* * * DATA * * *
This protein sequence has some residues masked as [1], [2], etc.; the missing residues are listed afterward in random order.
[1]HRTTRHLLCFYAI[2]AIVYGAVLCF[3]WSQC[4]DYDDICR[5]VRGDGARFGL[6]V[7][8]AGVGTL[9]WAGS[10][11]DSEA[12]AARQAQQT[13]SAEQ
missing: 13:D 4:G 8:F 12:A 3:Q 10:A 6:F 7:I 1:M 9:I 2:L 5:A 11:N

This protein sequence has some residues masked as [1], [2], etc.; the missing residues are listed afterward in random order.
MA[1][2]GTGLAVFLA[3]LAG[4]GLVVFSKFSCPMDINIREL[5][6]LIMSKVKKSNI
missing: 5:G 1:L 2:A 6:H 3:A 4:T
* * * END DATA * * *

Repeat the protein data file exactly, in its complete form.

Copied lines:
This protein sequence has some residues masked as [1], [2], etc.; the missing residues are listed afterward in random order.
[1]HRTTRHLLCFYAI[2]AIVYGAVLCF[3]WSQC[4]DYDDICR[5]VRGDGARFGL[6]V[7][8]AGVGTL[9]WAGS[10][11]DSEA[12]AARQAQQT[13]SAEQ
missing: 13:D 4:G 8:F 12:A 3:Q 10:A 6:F 7:I 1:M 9:I 2:L 5:A 11:N

This protein sequence has some residues masked as [1], [2], etc.; the missing residues are listed afterward in random order.
MA[1][2]GTGLAVFLA[3]LAG[4]GLVVFSKFSCPMDINIREL[5][6]LIMSKVKKSNI
missing: 5:G 1:L 2:A 6:H 3:A 4:T